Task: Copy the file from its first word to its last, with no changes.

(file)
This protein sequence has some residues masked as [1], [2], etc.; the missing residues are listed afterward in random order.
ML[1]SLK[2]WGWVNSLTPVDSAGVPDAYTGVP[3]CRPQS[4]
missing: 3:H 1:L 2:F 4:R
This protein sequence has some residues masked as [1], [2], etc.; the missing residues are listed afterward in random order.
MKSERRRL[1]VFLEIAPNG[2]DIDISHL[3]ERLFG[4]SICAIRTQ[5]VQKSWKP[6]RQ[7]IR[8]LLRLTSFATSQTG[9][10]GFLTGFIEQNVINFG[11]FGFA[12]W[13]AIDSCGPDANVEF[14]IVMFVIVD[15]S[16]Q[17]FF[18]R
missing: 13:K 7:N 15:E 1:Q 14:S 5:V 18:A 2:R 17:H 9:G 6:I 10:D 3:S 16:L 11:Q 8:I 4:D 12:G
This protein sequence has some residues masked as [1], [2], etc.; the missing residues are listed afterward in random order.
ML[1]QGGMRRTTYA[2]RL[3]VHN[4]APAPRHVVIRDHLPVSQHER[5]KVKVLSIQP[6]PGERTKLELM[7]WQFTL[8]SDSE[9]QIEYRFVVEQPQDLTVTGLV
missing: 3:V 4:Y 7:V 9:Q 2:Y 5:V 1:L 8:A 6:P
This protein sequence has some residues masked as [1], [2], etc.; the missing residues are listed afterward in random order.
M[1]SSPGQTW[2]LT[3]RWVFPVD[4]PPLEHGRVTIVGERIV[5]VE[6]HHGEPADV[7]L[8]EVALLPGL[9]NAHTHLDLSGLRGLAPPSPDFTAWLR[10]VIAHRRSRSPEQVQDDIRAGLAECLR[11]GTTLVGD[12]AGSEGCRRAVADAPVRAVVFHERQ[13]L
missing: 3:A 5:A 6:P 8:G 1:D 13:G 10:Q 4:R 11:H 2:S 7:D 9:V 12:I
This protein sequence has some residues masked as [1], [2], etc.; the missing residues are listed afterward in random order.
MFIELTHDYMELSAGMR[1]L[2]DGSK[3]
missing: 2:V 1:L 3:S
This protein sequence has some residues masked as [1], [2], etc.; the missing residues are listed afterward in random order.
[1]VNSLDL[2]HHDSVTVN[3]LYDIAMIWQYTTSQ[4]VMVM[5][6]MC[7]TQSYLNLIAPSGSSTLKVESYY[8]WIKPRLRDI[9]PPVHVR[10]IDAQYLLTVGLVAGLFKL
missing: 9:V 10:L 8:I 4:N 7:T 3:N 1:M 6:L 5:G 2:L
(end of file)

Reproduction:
This protein sequence has some residues masked as [1], [2], etc.; the missing residues are listed afterward in random order.
ML[1]SLK[2]WGWVNSLTPVDSAGVPDAYTGVP[3]CRPQS[4]
missing: 3:H 1:L 2:F 4:R
This protein sequence has some residues masked as [1], [2], etc.; the missing residues are listed afterward in random order.
MKSERRRL[1]VFLEIAPNG[2]DIDISHL[3]ERLFG[4]SICAIRTQ[5]VQKSWKP[6]RQ[7]IR[8]LLRLTSFATSQTG[9][10]GFLTGFIEQNVINFG[11]FGFA[12]W[13]AIDSCGPDANVEF[14]IVMFVIVD[15]S[16]Q[17]FF[18]R
missing: 13:K 7:N 15:E 1:Q 14:S 5:V 18:A 2:R 17:H 9:G 6:I 10:D 3:S 16:L 11:Q 8:I 4:D 12:G
This protein sequence has some residues masked as [1], [2], etc.; the missing residues are listed afterward in random order.
ML[1]QGGMRRTTYA[2]RL[3]VHN[4]APAPRHVVIRDHLPVSQHER[5]KVKVLSIQP[6]PGERTKLELM[7]WQFTL[8]SDSE[9]QIEYRFVVEQPQDLTVTGLV
missing: 3:V 4:Y 7:V 9:Q 2:Y 5:V 1:L 8:A 6:P
This protein sequence has some residues masked as [1], [2], etc.; the missing residues are listed afterward in random order.
M[1]SSPGQTW[2]LT[3]RWVFPVD[4]PPLEHGRVTIVGERIV[5]VE[6]HHGEPADV[7]L[8]EVALLPGL[9]NAHTHLDLSGLRGLAPPSPDFTAWLR[10]VIAHRRSRSPEQVQDDIRAGLAECLR[11]GTTLVGD[12]AGSEGCRRAVADAPVRAVVFHERQ[13]L
missing: 3:A 5:A 6:P 8:G 1:D 13:G 10:Q 4:R 11:H 2:S 7:D 9:V 12:I
This protein sequence has some residues masked as [1], [2], etc.; the missing residues are listed afterward in random order.
MFIELTHDYMELSAGMR[1]L[2]DGSK[3]
missing: 2:V 1:L 3:S
This protein sequence has some residues masked as [1], [2], etc.; the missing residues are listed afterward in random order.
[1]VNSLDL[2]HHDSVTVN[3]LYDIAMIWQYTTSQ[4]VMVM[5][6]MC[7]TQSYLNLIAPSGSSTLKVESYY[8]WIKPRLRDI[9]PPVHVR[10]IDAQYLLTVGLVAGLFKL
missing: 9:V 10:L 8:I 4:N 7:T 3:N 1:M 6:L 5:G 2:L